These findings provide genetic and functional evidence of a role for MYBL1 and the MYB proto-oncogene family of transcription factors in low-grade gliomagenesis. MYB transcription factors are known to regulate cell-cycle progression in multiple cellular contexts, and MYB has been identified as an oncogene in T-ALL and adenoid cystic carcinomas (25). The MYB family members share extensive homology in their DNA-binding domains; however, they differ in their C-terminal domains. In vitro and in vivo studies have demonstrated roles for each transcription factor in cell-cycle regulation mediated by interactions with and modifications of the C terminus (26). Truncating deletions may affect the transcriptional activity of MYB transcription factors by loss of a conserved negative regulatory domain or may result in increased gene expression due to loss of a 3′ UTR targeted by microRNA 15a/16 and microRNA 150 (25). Our results suggest that truncations affecting the C terminus of MYB family transcription factors may be sufficient to drive oncogenesis in a discrete molecular subclass of diffuse PLGGs by acting as gain-of-function mutations.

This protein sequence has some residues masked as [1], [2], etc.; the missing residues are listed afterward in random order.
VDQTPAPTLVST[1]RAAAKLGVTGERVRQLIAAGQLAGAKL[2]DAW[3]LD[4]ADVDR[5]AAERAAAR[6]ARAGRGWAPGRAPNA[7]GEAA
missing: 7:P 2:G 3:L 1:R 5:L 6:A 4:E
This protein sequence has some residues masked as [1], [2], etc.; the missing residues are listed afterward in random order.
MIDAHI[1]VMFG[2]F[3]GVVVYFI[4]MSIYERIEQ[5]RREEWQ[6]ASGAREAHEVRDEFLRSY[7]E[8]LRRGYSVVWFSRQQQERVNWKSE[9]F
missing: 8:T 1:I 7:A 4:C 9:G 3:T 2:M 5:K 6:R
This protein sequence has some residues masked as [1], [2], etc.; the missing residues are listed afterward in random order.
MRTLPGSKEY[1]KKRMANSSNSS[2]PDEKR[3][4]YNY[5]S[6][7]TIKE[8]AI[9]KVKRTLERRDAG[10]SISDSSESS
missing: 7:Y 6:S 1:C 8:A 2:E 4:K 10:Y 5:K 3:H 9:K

Methods

Patients and Samples.

 

Institutional review board approval from all institutions (Boston Children's Hospital, Dana-Farber Cancer Institute, The University of Texas School of Medicine Southwestern, Children's Cancer Hospital-Egypt, The Johns Hopkins University School of Medicine, Children's National Medical Center, Hospital for Sick Children, and the Mayo Clinic) was obtained, and all samples were from patients who provided informed consent or were studied with waiver of the requirement for informed consent by the Dana-Farber Cancer Institutional review board. Samples of various histologic subtypes were identified, collected at multiple institutions, and central histopathologic review was performed by at least three board-certified neuropathologists using WHO criteria (K.L.L., S.S., S.H.R., or J.A.C.).

aCGH and Data Processing.